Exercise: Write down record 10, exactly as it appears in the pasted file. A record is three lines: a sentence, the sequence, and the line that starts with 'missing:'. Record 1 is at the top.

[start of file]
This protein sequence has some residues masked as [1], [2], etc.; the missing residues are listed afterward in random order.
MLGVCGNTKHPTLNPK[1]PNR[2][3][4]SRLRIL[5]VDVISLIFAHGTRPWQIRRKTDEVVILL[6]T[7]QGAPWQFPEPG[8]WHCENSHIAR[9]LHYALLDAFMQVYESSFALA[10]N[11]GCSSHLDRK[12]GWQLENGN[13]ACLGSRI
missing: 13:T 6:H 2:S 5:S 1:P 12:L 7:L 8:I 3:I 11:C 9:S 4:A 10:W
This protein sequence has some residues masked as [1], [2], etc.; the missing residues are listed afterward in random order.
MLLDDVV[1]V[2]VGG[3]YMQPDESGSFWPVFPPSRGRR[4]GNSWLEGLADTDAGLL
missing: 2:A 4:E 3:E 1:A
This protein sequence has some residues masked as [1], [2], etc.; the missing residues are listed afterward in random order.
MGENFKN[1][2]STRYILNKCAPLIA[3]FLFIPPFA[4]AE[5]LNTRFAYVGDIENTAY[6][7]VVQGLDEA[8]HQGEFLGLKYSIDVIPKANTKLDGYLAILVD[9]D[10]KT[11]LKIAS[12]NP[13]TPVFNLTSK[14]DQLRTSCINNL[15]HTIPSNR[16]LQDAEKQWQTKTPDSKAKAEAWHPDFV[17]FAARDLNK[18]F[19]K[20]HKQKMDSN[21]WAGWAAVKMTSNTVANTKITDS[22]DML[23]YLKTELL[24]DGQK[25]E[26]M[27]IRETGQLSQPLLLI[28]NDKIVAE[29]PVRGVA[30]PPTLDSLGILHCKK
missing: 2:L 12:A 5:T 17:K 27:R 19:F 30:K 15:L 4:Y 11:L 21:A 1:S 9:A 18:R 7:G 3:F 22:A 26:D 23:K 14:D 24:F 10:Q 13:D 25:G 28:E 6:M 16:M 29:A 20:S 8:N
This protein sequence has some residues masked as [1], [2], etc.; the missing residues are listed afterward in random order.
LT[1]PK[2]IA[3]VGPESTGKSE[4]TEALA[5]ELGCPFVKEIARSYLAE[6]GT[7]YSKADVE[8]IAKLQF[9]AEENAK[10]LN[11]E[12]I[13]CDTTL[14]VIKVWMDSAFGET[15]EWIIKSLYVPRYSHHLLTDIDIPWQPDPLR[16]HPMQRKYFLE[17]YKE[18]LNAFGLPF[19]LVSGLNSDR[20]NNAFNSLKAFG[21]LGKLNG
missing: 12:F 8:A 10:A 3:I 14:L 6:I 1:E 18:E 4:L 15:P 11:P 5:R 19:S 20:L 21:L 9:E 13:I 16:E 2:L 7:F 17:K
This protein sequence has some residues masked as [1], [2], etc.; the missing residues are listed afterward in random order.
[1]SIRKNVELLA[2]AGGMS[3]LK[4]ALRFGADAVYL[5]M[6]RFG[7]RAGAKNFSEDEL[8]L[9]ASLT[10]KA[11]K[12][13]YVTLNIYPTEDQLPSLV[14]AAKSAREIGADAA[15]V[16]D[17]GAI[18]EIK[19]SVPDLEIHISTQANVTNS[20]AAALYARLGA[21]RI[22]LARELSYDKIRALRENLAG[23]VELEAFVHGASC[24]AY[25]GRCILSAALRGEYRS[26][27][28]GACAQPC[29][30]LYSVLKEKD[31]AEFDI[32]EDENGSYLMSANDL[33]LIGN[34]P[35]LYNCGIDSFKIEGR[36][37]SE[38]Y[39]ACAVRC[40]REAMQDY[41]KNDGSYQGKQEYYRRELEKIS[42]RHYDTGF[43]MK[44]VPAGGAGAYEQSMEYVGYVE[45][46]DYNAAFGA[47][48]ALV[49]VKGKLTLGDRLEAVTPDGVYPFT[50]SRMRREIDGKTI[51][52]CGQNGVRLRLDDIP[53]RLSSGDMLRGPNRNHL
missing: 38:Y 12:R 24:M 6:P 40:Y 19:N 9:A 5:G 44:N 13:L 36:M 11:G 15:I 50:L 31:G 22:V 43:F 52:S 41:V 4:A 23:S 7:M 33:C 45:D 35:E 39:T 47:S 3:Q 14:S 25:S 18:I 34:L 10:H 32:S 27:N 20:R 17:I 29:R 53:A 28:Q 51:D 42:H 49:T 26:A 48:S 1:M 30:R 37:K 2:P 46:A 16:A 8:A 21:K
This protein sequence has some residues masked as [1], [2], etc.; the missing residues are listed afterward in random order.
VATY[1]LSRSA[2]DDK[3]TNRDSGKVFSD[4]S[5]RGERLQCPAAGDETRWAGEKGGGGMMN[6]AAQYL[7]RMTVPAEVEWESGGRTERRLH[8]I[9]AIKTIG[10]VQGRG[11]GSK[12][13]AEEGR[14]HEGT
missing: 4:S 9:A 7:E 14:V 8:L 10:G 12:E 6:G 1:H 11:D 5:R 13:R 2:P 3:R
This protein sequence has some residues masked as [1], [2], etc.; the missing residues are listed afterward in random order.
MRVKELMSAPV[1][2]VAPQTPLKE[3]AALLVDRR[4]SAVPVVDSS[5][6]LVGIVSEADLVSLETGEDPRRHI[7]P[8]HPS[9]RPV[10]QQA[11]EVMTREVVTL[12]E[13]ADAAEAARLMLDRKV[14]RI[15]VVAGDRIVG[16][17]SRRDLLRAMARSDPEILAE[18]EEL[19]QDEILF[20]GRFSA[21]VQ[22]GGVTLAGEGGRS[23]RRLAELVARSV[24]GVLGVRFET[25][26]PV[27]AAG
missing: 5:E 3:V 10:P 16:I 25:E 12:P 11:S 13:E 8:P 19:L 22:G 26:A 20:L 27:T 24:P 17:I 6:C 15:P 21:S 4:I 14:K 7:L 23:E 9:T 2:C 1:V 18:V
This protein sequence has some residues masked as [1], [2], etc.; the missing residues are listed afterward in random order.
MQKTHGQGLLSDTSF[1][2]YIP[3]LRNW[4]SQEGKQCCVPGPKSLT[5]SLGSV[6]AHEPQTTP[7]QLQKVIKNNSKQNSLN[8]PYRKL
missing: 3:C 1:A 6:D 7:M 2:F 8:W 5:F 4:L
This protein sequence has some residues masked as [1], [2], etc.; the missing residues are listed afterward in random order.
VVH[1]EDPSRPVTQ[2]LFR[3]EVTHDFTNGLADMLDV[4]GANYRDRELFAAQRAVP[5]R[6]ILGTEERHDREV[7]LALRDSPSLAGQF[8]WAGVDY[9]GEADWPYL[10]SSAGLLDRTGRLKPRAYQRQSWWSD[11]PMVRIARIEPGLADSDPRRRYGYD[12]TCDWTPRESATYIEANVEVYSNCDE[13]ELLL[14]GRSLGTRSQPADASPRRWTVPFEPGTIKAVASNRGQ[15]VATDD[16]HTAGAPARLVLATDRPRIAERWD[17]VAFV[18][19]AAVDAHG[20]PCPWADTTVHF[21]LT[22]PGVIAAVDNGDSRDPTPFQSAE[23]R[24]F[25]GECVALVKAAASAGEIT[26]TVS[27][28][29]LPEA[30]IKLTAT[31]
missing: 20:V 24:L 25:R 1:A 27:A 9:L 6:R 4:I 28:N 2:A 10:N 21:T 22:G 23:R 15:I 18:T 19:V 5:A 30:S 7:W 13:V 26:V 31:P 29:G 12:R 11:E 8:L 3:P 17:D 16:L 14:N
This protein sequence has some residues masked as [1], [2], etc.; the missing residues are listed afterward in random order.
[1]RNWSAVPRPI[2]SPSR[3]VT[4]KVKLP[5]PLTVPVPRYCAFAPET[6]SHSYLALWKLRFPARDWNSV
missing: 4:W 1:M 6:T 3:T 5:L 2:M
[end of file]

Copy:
This protein sequence has some residues masked as [1], [2], etc.; the missing residues are listed afterward in random order.
[1]RNWSAVPRPI[2]SPSR[3]VT[4]KVKLP[5]PLTVPVPRYCAFAPET[6]SHSYLALWKLRFPARDWNSV
missing: 4:W 1:M 6:T 3:T 5:L 2:M